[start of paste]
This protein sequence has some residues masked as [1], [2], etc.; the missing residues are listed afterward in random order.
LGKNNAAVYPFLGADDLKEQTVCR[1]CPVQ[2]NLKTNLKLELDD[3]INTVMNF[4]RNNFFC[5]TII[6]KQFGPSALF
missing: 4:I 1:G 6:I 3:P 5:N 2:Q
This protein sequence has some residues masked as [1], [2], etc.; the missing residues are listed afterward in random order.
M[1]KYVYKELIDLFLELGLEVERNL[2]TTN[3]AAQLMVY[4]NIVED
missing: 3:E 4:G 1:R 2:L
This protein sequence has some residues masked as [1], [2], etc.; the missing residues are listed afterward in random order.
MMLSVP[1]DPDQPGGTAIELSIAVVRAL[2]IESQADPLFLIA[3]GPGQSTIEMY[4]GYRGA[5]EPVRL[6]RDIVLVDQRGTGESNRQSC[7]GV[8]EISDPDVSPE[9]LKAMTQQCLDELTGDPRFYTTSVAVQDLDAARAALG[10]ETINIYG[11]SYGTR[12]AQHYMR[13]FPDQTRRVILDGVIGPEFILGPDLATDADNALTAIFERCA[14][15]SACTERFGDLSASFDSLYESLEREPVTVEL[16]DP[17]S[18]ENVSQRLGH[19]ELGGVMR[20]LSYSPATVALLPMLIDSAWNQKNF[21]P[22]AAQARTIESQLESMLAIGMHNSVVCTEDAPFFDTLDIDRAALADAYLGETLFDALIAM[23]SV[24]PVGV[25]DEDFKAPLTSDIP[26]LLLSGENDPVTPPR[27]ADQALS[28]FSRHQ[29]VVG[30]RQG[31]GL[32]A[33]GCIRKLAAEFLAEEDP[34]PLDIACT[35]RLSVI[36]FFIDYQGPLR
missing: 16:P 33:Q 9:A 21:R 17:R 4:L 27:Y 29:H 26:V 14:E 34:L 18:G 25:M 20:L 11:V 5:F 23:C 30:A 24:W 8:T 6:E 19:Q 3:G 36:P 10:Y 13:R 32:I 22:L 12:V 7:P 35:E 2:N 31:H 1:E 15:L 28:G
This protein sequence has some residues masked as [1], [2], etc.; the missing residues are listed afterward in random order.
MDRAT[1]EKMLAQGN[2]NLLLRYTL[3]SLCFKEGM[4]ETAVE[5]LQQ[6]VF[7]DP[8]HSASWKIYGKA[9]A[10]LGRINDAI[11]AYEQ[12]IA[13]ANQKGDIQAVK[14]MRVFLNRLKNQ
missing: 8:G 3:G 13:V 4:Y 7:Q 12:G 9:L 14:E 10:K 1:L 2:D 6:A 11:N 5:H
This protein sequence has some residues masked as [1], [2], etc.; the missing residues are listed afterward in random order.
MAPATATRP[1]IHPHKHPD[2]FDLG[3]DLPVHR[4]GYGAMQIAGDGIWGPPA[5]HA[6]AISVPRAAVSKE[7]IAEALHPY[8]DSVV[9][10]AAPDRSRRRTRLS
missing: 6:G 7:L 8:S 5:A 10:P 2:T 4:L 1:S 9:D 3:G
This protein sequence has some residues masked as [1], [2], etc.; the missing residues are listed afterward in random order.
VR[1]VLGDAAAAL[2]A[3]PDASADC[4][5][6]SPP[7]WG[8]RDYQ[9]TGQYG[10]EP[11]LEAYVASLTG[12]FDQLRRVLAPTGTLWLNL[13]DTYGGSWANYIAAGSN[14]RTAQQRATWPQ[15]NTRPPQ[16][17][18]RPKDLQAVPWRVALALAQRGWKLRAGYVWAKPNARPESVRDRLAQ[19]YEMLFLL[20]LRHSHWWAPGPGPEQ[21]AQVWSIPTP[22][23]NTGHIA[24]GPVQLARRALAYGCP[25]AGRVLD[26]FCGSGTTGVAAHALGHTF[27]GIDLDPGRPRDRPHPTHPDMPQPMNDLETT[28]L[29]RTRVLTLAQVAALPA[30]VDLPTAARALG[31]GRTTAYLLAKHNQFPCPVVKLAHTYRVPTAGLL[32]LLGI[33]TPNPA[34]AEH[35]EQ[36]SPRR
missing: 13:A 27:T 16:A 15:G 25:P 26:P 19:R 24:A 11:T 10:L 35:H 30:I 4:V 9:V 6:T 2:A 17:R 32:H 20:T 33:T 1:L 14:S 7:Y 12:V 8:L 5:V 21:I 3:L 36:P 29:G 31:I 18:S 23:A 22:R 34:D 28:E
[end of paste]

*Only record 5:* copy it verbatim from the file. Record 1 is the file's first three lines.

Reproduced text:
This protein sequence has some residues masked as [1], [2], etc.; the missing residues are listed afterward in random order.
MAPATATRP[1]IHPHKHPD[2]FDLG[3]DLPVHR[4]GYGAMQIAGDGIWGPPA[5]HA[6]AISVPRAAVSKE[7]IAEALHPY[8]DSVV[9][10]AAPDRSRRRTRLS
missing: 6:G 7:L 8:S 5:A 10:P 2:T 4:L 1:S 9:D 3:G